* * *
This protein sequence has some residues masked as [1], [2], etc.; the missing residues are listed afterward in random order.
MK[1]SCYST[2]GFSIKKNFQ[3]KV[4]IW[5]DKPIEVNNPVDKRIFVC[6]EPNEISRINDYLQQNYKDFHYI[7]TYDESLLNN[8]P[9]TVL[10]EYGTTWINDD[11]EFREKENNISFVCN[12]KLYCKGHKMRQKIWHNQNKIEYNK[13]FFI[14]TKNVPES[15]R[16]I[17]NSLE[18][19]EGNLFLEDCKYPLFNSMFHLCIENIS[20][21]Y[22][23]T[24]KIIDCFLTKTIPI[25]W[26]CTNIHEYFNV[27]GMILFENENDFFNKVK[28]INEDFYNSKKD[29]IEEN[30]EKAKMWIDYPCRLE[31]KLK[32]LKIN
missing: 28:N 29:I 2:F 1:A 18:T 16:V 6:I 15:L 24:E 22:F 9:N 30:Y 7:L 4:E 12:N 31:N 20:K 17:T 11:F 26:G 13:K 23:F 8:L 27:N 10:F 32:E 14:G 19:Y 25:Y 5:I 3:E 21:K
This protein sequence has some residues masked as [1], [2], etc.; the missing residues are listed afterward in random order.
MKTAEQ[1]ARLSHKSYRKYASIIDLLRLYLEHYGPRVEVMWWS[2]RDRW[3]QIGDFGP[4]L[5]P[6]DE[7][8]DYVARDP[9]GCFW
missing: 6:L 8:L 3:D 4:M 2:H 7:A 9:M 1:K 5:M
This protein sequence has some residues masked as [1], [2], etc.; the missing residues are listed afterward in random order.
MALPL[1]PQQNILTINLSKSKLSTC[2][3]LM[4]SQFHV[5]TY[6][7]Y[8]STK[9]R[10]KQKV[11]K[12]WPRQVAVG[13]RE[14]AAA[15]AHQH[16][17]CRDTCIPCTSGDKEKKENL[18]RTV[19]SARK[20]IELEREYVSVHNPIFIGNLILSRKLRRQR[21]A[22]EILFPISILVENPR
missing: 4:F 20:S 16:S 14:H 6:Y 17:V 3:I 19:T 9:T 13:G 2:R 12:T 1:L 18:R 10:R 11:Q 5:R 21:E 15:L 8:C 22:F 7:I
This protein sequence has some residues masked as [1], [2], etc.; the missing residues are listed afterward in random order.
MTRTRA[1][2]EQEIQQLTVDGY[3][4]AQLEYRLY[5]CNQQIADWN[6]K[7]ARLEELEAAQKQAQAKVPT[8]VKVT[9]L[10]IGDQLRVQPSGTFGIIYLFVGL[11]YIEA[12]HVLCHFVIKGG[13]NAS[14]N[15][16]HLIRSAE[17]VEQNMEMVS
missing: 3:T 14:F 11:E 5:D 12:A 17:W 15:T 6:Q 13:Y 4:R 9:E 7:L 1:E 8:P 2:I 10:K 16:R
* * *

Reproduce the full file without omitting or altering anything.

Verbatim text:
This protein sequence has some residues masked as [1], [2], etc.; the missing residues are listed afterward in random order.
MK[1]SCYST[2]GFSIKKNFQ[3]KV[4]IW[5]DKPIEVNNPVDKRIFVC[6]EPNEISRINDYLQQNYKDFHYI[7]TYDESLLNN[8]P[9]TVL[10]EYGTTWINDD[11]EFREKENNISFVCN[12]KLYCKGHKMRQKIWHNQNKIEYNK[13]FFI[14]TKNVPES[15]R[16]I[17]NSLE[18][19]EGNLFLEDCKYPLFNSMFHLCIENIS[20][21]Y[22][23]T[24]KIIDCFLTKTIPI[25]W[26]CTNIHEYFNV[27]GMILFENENDFFNKVK[28]INEDFYNSKKD[29]IEEN[30]EKAKMWIDYPCRLE[31]KLK[32]LKIN
missing: 28:N 29:I 2:F 1:A 18:T 16:V 6:I 15:L 24:E 22:F 9:N 30:Y 7:L 4:E 12:N 31:N 20:K 17:T 11:F 26:G 13:K 23:F 8:L 27:N 10:F 32:E 14:G 19:Y 25:Y 5:I 3:E 21:K
This protein sequence has some residues masked as [1], [2], etc.; the missing residues are listed afterward in random order.
MKTAEQ[1]ARLSHKSYRKYASIIDLLRLYLEHYGPRVEVMWWS[2]RDRW[3]QIGDFGP[4]L[5]P[6]DE[7][8]DYVARDP[9]GCFW
missing: 6:L 8:L 3:D 4:M 2:H 7:A 9:M 1:K 5:M
This protein sequence has some residues masked as [1], [2], etc.; the missing residues are listed afterward in random order.
MALPL[1]PQQNILTINLSKSKLSTC[2][3]LM[4]SQFHV[5]TY[6][7]Y[8]STK[9]R[10]KQKV[11]K[12]WPRQVAVG[13]RE[14]AAA[15]AHQH[16][17]CRDTCIPCTSGDKEKKENL[18]RTV[19]SARK[20]IELEREYVSVHNPIFIGNLILSRKLRRQR[21]A[22]EILFPISILVENPR
missing: 4:F 20:S 16:S 14:H 6:Y 17:V 3:I 19:T 9:T 13:G 2:R 12:T 1:L 18:R 10:R 11:Q 5:R 21:E 15:L 8:C 22:F 7:I
This protein sequence has some residues masked as [1], [2], etc.; the missing residues are listed afterward in random order.
MTRTRA[1][2]EQEIQQLTVDGY[3][4]AQLEYRLY[5]CNQQIADWN[6]K[7]ARLEELEAAQKQAQAKVPT[8]VKVT[9]L[10]IGDQLRVQPSGTFGIIYLFVGL[11]YIEA[12]HVLCHFVIKGG[13]NAS[14]N[15][16]HLIRSAE[17]VEQNMEMVS
missing: 3:T 14:F 11:E 5:D 12:A 17:W 15:T 6:Q 13:Y 4:R 9:E 7:L 1:E 8:P 2:I 10:K 16:R